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Typhoid-Malaria: the evidence

Typhoid-Malaria: the evidence thumbnail

The incidence of the compound diagnosis Typhoid-Malaria has recently become a worrying issue for public health practitioners in Sierra Leone. The diagnosis of typhoid-malaria is done at all levels of the healthcare delivery points including private practitioners and drug peddlers/quacks. Several people self medicate with malaria and typhoid fever drugs when experiencing fever; as they are of the opinion that clinicians at our health facilities will diagnose them with Typhoid-Malaria upon consultation. Laboratory tests most often come back with positives for both conditions; regardless of the social status of an individual, which to a large extent determines who contracts these conditions, especially typhoid fever.  (Photo: Alhassan Kanu, author)

When examining the aetiology and mode of transmission of the two conditions; where typhoid fevers are water/food & sanitation-related and malaria, a vector (mosquito) borne disease, one maybe tempted to query the sensitivity of the laboratory tests that leads up  to typhoid-malaria diagnosis.

Well, whatever the doubts, there is some scientific evidence that malaria and Typhoid fever sometimes occur in tandem.

Immunological defence mechanism leaves malaria patients vulnerable to deadly infection

The Medical Research Council (MRC) funded study, published in Nature Medicine has for the first time explained the link between malaria and salmonella infections, opening the way to more effective treatments.

Malaria patients are at high risk of developing fatal bacterial infections, especially salmonella infections. This is commonly believed to be due to generalised immunosuppression by malaria, whereby the entire immune system is weakened and compromised.

However, researchers at the London School of Hygiene & Tropical Medicine have discovered that the increased vulnerability to salmonella infections is a side effect of the body’s attempts to protect itself from the damaging effects of the malaria infection.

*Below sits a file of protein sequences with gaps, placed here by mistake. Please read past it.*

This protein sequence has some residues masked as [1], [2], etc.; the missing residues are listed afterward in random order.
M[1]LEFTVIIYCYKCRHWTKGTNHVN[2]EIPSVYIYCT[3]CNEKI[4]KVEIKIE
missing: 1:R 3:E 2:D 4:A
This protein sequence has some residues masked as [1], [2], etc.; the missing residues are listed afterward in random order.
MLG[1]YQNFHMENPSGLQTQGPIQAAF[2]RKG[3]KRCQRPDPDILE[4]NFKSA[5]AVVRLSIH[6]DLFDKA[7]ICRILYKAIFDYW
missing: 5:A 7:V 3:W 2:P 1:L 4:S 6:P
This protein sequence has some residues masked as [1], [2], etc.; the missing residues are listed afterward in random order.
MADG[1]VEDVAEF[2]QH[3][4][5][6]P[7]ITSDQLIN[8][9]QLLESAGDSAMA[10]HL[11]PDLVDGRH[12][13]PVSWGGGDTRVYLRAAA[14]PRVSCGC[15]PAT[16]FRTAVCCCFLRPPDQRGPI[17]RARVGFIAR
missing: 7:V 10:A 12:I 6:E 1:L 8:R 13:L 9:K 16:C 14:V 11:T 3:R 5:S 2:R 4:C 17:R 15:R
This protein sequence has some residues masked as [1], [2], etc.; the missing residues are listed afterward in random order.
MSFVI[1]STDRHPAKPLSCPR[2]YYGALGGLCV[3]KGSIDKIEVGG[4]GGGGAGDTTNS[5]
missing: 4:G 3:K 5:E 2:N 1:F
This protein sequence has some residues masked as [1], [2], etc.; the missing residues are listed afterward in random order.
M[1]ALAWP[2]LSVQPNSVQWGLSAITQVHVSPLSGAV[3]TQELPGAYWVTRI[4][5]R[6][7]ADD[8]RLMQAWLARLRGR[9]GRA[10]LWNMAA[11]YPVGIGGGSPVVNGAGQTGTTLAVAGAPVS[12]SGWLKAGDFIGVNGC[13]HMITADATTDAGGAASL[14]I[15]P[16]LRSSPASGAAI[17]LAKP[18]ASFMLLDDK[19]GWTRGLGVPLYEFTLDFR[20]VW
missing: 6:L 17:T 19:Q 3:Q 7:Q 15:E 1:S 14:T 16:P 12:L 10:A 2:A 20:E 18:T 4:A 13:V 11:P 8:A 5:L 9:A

The researchers describe this defence mechanism as a trade-off, where the body fights one enemy but exposes itself to the other. This was demonstrated in their study exploring the connection between malaria and non-typhoid salmonella (NTS)- an infection which is particularly dangerous for children.

Children with malaria can develop anaemia, which puts them at higher risk of developing severe bacterial infections of the blood, caused in up to 70% of the cases by NTS. This infection is fatal in up to 25% of the infected children. To prevent these bacterial infections, or develop an effective treatment, scientists needed to understand the mechanism behind this connection between malaria and salmonella.

Professor Eleanor Riley, one of the lead authors of the study, says: “It is a widespread belief that malaria is an immunosuppressive disease; that once the disease is contracted, the patient will be susceptible to several other infections because of a compromised immune system.

Implications on Sierra Leone healthcare system

Drugs for the treatment of salmonella infections do not form part of the essential/tracer drugs package especially for the Peripheral Health Units, which are the first point of contact for over 60% of patients, especially the vulnerable groups of women and children.

This study does suggest that laboratories in the PHUs should be strengthened to precisely detect such cases. Equally so, drugs for salmonella treatment be made available in our health centres and all frontline health workers be capacitated to effectively manage typhoid-malaria cases.

Alhassan Kanu

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